When faced with a right versus a wrong decision, guard against that first intentional misstep.
“The first misstep often involves a small matter or amount. However, none are more important because this small compromise or minimal transgression will almost always lead to worse conduct. Once you step over the line, it is difficult to go back to the right course. In fact, felons typically say that whether it be embezzlements, tax frauds, or corporate offenses, after that first wrongful act, it always gets easier to commit the next wrong and to live with it. By way of example, in one of my corporate prosecutions, former company executives started by abusing their expense accounts over small matters involving gas and meal reimbursements; it graduated to taking family vacations on their expense accounts in lieu of bonuses; and it ended with large scale corporate fraud leading to prison terms for the former CEO and CFO.”
I remember my first encounter with someone who severely crossed the ethical line. Joe was the company treasurer (what the term was at that time) where I worked in my early twenties. He was always friendly to me; sometimes he kidded me because I was the youngest salesman and somewhat idealistic. Once, when I had submitted a detailed expense report from a sales trip – hotel bill, rental car, and restaurants – he told me, “You are too honest.” I grew up in a family that placed a high value on honesty so my report was true to a ‘t.’ About a year after I left the company I heard that Joe had been convicted of embezzlement and was in prison. This shocked me. I don’t know how he got started down the path that led to his incarceration, but it was a clear confirmation to me of what my parents had taught: honesty is, indeed, the best policy.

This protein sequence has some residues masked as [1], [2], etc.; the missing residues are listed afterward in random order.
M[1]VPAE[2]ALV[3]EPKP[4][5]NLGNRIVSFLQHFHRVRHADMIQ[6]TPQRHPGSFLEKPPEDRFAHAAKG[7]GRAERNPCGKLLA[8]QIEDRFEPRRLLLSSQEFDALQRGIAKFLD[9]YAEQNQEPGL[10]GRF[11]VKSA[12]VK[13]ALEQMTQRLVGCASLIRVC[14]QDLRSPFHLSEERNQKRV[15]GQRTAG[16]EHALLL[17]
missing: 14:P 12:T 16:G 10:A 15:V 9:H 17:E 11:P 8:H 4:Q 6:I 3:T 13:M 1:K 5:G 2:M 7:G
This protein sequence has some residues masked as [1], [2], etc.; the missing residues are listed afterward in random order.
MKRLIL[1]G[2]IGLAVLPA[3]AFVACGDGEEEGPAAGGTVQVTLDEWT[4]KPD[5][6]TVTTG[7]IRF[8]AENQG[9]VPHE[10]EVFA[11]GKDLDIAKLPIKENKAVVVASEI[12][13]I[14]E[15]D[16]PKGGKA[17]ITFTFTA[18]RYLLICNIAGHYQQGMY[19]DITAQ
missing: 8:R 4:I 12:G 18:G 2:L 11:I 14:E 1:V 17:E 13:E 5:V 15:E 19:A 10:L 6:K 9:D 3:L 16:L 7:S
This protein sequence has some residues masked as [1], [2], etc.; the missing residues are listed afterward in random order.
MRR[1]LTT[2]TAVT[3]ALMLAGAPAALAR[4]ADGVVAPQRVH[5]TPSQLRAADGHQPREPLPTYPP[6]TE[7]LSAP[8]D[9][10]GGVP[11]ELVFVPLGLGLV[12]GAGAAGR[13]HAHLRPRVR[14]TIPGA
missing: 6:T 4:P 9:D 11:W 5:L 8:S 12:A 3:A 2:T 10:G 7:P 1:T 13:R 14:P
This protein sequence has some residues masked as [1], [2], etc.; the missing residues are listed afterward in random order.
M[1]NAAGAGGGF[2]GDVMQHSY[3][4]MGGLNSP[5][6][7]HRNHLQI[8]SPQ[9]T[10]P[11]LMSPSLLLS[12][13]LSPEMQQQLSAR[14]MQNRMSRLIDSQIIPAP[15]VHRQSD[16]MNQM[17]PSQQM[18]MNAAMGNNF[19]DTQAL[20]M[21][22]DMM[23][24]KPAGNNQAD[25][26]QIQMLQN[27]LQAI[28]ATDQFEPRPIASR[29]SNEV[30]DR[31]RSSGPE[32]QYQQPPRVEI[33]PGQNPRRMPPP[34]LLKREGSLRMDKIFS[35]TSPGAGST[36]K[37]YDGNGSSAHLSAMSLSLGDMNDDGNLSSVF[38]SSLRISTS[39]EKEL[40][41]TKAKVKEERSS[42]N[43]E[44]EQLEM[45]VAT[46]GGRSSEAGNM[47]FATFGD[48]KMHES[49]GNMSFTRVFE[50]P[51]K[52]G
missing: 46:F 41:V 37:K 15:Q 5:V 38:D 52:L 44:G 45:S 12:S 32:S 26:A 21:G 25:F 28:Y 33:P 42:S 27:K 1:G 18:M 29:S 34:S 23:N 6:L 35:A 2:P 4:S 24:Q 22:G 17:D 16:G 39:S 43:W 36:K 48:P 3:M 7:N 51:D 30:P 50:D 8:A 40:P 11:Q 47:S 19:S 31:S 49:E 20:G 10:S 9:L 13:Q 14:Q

(September 2011 Newsletter)